Tuesday, November 09, 2010

Doing business with a one party state

British Prime Minister David Cameron arrived in China today with the biggest delegation seen in over 100 years. His aim is to drum up business and trade initiatives between the two countries and help drag Britain out of debt following the worst financial crisis in living memory. But the timing could not be worse as there is an ever increasing focus on China's failure to respect basic human rights and work through political reform.

As Cameron arrived in Beijing early this morning there were already criticisms and calls for him to raise the issue of human rights. One outspoken critic, Ai Weiwei, an artist who was recently put under house arrest, has been the most vocal. "Cameron should ask the Chinese government not to make people 'disappear' or to jail them merely because they have different opinions," Ai told the Guardian newspaper in Britain. "Cameron should say that the civilised world cannot see China as a civilised country if it doesn't change its own behaviour." By doing business with China without addressing such issues would not serve the country well, the artist insists. Trading countries "commit some kind of crime by not look at such issues," he says. "In last 30 years things have not changed," Ai Weiwei told BBC's Today programme on Tuesday morning. David Cameron should "emphasise the concern of human rights." While fearful for his own freedom and well-being, he said it was important that someone spoke out [BBC].

Ai Weiwei is not the only person to call for change. But most of those who do are silenced by a paranoid state, jailed, beaten and even killed. Liu Xiaobo, the architect of Charter 08 which called for greater freedom, was sentenced to eleven years' imprisonment and two years' deprivation of political rights on 25 December 2009 for "inciting subversion of state power." His efforts to reform the political system in China were recognised by those at the Nobel Prize committee "for his long and non-violent struggle for fundamental human rights in China". But his being awarded the 2010 Nobel Peace prize has angered China who said it was tantamount to "encouraging crime". There have also been warnings emanating from China. Vice-Foreign Minister Cui Tiankai, whose comments were published in the People's Daily, said "The choice before some European countries and others is clear and simple: do they want to be part of the political game to challenge China's judicial system or do they want to develop a true friendly relationship with the Chinese government and people?" There were veiled but unstated threats too. "If they make the wrong choice, they have to bear the consequences" [BBC]. One person already bearing the consequences is Liu Xiaobo's lawyer whose movements are now strictly controlled. As David Cameron arrived in China, Mo Shaoping says he was stopped by border police at Beijing airport, and told that if he was allowed to leave it could "threaten state security" [BBC].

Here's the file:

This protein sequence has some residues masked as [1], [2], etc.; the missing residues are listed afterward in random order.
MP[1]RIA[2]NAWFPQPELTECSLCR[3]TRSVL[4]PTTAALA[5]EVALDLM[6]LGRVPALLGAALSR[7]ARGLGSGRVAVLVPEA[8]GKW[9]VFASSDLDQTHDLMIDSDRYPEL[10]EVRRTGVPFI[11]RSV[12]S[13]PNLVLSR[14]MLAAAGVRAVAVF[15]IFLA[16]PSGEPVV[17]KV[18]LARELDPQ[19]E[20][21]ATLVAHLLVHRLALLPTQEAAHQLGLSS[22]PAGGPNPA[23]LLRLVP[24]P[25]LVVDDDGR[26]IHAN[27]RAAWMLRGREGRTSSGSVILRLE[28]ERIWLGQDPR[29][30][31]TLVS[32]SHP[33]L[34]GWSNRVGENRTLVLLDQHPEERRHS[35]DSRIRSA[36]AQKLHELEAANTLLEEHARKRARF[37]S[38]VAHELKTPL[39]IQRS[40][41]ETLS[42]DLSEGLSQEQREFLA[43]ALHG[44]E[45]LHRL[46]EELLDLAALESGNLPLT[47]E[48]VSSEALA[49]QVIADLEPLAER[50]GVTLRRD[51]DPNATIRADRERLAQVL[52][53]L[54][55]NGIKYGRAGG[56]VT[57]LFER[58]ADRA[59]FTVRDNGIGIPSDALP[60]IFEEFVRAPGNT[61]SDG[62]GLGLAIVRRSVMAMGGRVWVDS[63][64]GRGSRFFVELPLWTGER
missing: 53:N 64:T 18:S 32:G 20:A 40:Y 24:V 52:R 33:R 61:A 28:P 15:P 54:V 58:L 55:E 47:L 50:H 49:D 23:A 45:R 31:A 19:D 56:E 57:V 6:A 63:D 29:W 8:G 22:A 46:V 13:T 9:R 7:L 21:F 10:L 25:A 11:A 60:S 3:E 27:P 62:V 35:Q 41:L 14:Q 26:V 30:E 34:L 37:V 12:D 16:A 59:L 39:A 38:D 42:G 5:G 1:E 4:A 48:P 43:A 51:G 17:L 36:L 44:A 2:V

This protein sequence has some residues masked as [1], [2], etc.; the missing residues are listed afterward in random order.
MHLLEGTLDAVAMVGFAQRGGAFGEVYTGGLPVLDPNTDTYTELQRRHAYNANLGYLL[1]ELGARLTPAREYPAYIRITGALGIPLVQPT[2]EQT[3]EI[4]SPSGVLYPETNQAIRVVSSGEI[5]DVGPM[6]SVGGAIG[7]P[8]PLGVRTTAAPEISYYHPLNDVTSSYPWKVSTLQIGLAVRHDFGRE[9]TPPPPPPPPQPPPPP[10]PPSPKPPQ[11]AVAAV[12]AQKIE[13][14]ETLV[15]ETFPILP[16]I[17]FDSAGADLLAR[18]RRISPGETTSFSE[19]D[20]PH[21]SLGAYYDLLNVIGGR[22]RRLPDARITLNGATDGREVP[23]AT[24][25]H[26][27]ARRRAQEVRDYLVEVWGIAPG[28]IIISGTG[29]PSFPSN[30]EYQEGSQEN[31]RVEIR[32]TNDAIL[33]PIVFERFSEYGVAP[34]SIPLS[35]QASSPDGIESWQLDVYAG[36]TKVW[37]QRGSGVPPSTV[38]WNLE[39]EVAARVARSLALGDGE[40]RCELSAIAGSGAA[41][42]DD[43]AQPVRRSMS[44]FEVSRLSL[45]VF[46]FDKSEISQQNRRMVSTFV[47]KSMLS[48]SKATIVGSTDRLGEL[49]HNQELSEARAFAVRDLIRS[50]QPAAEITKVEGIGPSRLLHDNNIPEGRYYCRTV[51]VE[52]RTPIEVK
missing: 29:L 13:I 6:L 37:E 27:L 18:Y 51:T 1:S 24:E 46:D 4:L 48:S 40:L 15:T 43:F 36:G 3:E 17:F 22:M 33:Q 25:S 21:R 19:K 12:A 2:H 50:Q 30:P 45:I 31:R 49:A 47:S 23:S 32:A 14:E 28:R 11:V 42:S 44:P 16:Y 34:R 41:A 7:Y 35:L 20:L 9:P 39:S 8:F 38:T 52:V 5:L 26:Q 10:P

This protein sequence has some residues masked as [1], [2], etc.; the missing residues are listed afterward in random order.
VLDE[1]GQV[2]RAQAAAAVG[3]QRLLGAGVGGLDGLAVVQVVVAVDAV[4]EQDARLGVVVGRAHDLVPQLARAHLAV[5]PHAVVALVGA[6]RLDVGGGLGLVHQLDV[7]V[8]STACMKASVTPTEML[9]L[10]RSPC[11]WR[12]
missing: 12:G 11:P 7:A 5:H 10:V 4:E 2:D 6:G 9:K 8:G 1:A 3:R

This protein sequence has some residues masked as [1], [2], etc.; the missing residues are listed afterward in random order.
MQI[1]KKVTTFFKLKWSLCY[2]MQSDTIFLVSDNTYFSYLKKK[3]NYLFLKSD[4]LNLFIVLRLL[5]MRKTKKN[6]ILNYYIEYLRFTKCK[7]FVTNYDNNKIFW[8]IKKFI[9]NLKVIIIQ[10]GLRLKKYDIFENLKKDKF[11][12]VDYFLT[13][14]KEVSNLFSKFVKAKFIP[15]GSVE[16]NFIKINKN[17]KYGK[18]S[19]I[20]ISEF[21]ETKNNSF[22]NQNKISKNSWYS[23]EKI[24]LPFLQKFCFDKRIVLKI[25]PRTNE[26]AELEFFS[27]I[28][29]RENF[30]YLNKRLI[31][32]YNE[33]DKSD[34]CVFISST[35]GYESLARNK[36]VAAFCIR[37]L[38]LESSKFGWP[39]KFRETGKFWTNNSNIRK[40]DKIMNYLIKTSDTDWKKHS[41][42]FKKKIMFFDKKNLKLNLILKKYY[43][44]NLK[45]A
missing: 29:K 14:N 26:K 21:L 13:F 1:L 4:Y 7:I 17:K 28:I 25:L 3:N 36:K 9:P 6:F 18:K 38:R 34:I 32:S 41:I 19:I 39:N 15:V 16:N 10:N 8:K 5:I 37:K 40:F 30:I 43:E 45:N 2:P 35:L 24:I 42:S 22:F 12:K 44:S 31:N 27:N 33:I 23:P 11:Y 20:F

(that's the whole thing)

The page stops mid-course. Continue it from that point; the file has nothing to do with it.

David Cameron says he will raise issues of human rights and environmental obligations when he meets Chinese officials. But it is clear where his, and Britain's priorities lie. "Our message is simple: Britain is now open for business, has a very business-friendly government, and wants to have a much, much stronger relationship with China," David Cameron earlier [BBC]. When questioned about other issues by Sky News he said that while his visit was "predominantly" focused on "economic business and trading relationships" other issues were on the table. "One of the things about the UK/China relationship is that it is at the very highest level, we have dialogues covering all of these areas," Cameron said.

While his visits to Tesco and tea shops were open to the media pack, any dialogue with Chinese officials will be kept firmly behind closed doors. There will be no press conference or open public statements. "Obviously this visit is predominantly a UK/China summit and also about the economic and trading relationship but we have dialogue covering all the issues in the right way," the Prime Minister said. Such comments will only be heard outside China and won't be published in the country's strictly controlled media.

Cameron faces a difficult choice. Arriving with a team of 43 business leaders, including senior representatives from Tesco, Virgin Atlantic, Barclays, Shell and Diageo in addition to members of his Cabinet, bolstering trade is of utmost importance to Britain's economy. But propping up a country with an appalling human rights record and a failure to tackle environmental issues will leave a sour taste in many people's mouths.

tvnewswatch, London, UK

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